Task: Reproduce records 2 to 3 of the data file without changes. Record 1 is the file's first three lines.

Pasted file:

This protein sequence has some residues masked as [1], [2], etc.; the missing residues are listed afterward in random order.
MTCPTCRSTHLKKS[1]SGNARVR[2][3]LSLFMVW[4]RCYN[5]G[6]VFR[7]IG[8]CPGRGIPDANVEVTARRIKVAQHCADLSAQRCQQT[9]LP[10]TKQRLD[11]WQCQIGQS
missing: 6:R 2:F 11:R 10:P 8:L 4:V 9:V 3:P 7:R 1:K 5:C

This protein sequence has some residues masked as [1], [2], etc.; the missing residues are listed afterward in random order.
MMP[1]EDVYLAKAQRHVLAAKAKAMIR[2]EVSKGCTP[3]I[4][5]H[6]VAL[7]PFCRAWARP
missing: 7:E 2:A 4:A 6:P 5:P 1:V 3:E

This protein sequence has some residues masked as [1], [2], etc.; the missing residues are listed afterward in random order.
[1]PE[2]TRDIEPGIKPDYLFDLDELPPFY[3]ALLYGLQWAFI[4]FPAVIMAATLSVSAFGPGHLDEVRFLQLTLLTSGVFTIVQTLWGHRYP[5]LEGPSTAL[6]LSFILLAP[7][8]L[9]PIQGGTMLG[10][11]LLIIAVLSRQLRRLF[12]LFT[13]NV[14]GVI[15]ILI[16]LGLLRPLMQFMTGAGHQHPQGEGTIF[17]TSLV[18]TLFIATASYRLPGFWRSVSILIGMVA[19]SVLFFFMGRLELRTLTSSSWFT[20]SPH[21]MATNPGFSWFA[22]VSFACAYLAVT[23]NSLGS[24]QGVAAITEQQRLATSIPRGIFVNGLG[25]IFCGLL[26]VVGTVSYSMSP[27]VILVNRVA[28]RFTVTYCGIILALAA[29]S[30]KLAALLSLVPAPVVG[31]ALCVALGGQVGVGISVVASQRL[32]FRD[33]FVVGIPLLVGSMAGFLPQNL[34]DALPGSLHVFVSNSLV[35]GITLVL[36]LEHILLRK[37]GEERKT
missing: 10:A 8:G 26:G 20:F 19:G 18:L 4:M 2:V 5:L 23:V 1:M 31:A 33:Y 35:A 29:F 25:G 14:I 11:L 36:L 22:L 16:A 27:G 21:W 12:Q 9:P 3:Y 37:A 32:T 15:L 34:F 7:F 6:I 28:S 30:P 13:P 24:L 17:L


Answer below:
This protein sequence has some residues masked as [1], [2], etc.; the missing residues are listed afterward in random order.
MMP[1]EDVYLAKAQRHVLAAKAKAMIR[2]EVSKGCTP[3]I[4][5]H[6]VAL[7]PFCRAWARP
missing: 7:E 2:A 4:A 6:P 5:P 1:V 3:E

This protein sequence has some residues masked as [1], [2], etc.; the missing residues are listed afterward in random order.
[1]PE[2]TRDIEPGIKPDYLFDLDELPPFY[3]ALLYGLQWAFI[4]FPAVIMAATLSVSAFGPGHLDEVRFLQLTLLTSGVFTIVQTLWGHRYP[5]LEGPSTAL[6]LSFILLAP[7][8]L[9]PIQGGTMLG[10][11]LLIIAVLSRQLRRLF[12]LFT[13]NV[14]GVI[15]ILI[16]LGLLRPLMQFMTGAGHQHPQGEGTIF[17]TSLV[18]TLFIATASYRLPGFWRSVSILIGMVA[19]SVLFFFMGRLELRTLTSSSWFT[20]SPH[21]MATNPGFSWFA[22]VSFACAYLAVT[23]NSLGS[24]QGVAAITEQQRLATSIPRGIFVNGLG[25]IFCGLL[26]VVGTVSYSMSP[27]VILVNRVA[28]RFTVTYCGIILALAA[29]S[30]KLAALLSLVPAPVVG[31]ALCVALGGQVGVGISVVASQRL[32]FRD[33]FVVGIPLLVGSMAGFLPQNL[34]DALPGSLHVFVSNSLV[35]GITLVL[36]LEHILLRK[37]GEERKT
missing: 10:A 8:G 26:G 20:F 19:G 18:L 4:M 2:V 5:L 23:V 1:M 31:A 33:Y 35:A 29:F 25:G 14:I 11:L 36:L 22:L 16:A 27:G 21:W 12:Q 9:P 3:Y 37:A 32:T 15:L 34:F 7:F 6:I 28:S 30:P 13:P 24:L 17:L